Assignment Spotlight: Madeline Caruso

*The ESLLC was tasked with writing a letter to their hometown politicians about the walkability, bikeability and access to public transportation in their towns and cities. Using Jeff Speck’s Walkable City, the students gave suggestions on how to make their hometowns safer, healthier and cleaner.*

390 City Hall 15 W. Kellogg Blvd.

Saint Paul, MN 55102

Dear Mayor Chris Coleman,

I am writing to you today in order to express my suggestions for improving the ways in which the citizens of Saint Paul are able to transit the city and surrounding neighborhoods. According to walkscore.com, Saint Paul as a whole has a walk score of 56, a transit score of 45, and a bike score of 62. In comparison to many towns and cities across the United States, these numbers are fairly high, but there is definitely still room for improvement in transit related areas before Saint Paul can truly be “the most livable city in America.”

Saint Paul’s public transportation has improved in recent years with the extension of the light rail system that now extends down University Ave from Minneapolis to downtown Saint Paul. This was a great step in the right direction. The property values surrounding the tracks has greatly increased, and the surrounding areas are beginning to transform into a much more welcoming place than it had been previously. As I’m sure you know, public transportation has the ability to transform an area and create a place the flourishes both economically and environmentally. Instead of expanding the highways, the transportation system could be expanded much further, including the busing systems, protected and convenient bike paths and sidewalks in order to guarantee Saint Paul citizens a safe way to travel no matter where they are headed.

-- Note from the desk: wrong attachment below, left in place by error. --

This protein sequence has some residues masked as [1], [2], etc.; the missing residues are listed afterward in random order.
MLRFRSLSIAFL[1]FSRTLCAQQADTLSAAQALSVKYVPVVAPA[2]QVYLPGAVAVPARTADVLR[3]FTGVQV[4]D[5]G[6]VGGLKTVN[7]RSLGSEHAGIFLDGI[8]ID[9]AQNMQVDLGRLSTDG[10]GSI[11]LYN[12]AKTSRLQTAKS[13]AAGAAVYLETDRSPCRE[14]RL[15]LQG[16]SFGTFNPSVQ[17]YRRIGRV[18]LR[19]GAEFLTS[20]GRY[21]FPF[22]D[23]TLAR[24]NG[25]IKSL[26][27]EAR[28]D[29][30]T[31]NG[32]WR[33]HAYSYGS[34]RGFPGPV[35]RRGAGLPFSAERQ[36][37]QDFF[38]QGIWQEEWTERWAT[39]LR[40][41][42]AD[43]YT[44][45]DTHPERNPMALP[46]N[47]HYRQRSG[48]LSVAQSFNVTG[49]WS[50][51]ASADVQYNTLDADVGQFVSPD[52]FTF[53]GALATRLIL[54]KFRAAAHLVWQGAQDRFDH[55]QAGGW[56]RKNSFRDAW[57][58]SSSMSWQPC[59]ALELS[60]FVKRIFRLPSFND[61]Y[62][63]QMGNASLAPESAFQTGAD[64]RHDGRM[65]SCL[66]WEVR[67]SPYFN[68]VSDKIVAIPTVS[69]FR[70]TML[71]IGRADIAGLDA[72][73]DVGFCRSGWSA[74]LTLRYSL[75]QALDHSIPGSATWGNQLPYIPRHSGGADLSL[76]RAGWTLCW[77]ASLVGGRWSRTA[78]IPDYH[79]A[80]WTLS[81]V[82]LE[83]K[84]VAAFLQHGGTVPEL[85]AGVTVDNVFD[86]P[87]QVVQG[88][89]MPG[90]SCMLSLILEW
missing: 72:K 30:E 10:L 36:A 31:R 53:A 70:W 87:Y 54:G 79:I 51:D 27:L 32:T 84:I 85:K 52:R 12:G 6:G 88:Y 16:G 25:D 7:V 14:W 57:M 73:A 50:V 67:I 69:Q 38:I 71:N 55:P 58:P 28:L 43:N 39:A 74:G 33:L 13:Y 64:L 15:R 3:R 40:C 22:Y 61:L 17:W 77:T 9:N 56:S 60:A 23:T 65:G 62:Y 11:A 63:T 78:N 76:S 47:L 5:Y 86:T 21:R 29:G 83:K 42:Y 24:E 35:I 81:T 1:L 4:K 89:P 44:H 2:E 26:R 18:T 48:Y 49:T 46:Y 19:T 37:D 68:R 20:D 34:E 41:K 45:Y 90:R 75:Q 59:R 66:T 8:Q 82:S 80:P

The improvement of an area often causes prices to spike in areas that previously were home to many lower income residents. This can lead to gentrification. In order to combat this side effect, I would encourage you to consider an inclusionary zoning policy as well as legalize granny flats in the Saint Paul area. This would help create a more inclusive city, where all different socioeconomic classes were living side by side. This mix of people creates diversity and a better community, which will allow Saint Paul to grow in unexpected ways.

I urge you to think about these changes as a way of bettering Saint Paul.

Sincerely lifelong Saint Paulite,

Madeline Caruso

 

 

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